China made it official this week that J-20 is coming to Zhuhai air show. All of this is quite interesting when one compares this to how long before J-10 made its first visit to Zhuhai Air Show. Clearly, China has taken a more confident and transparent approach in its military programs in the past 10 years. At this point, J-20 has started Low rate initial production batches, but has yet to achieve IOC. To that end, AVIC must be confident enough in the progress of flight-testing program to allow J-20 to appear in China’s most prominent aerospace exhibition.
A couple of years ago, PAK-FA had an epic failure when one of the prototypes had fire damage while delivering a flight performance in front of IAF officials. Certainly, the pilots were most likely instructed to put on a show to impress PAK-FA’s largest export client, but the aircraft was also clearly not up to task. The result of that embarrassing incident was extensive delays in the flight-testing program while that prototype was getting repaired. More recently, Russia finally officially adjusted the initial induction of PAK-FA to 2018. It had been obvious for quite a long time that they were not going to make end of 2016, since the fixed up prototype and new prototypes have just recently surfaced. I have not kept up to the progress of J-20 units, but it seems like the first LRIP frames may have already arrived at FTTC. FTTC should very soon start training with this new aircraft. IOC may be achieved by late next year. Of course, engine remains to be a major concern for the J-20 program. It’s still not known at this point what is powering aircraft. It would seem to be a special variant of AL-31FN, but this will be an interim solution until WS-15 is ready. At its induction, J-20 will be quite underpowered.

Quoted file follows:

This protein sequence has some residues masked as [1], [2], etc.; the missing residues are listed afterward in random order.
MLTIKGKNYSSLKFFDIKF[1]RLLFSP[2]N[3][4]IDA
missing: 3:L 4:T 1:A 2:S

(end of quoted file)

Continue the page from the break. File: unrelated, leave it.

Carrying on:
Aside from J-20, other big-ticket items like J-10B, KJ-500, Y-20, Z-10K and H-6K will all be physically displayed in the air show. Since a real J-10B came, the serial number was finally allowed to show. Maybe after this appearance, China will allow J-10B pictures to be published without the serial numbers photoshoped. Zhuhai air show has traditionally been an occasion for China to show its latest UAV and missiles (many of which are still in conceptual stage). It will certainly be the case again this time around. While we have already seen well know UAVs like CH-5 and Wing Loong-2, we are also seeing new concepts that could very well make their mark in the export market. The latest one we saw is Cloud Shadow UAV which looks a lot like SkyWing UAVs that have already test flied.
Finally, a recent national day parade in Turkmenistan showed that all of its SAMs, missiles, radar systems and UAVs are all imported from China. All of this is quite unexpected since Turkmenistan has traditionally been under the overwhelming presence and influence of Russia. At this point, China is clearly making inroads against Russia in many export markets.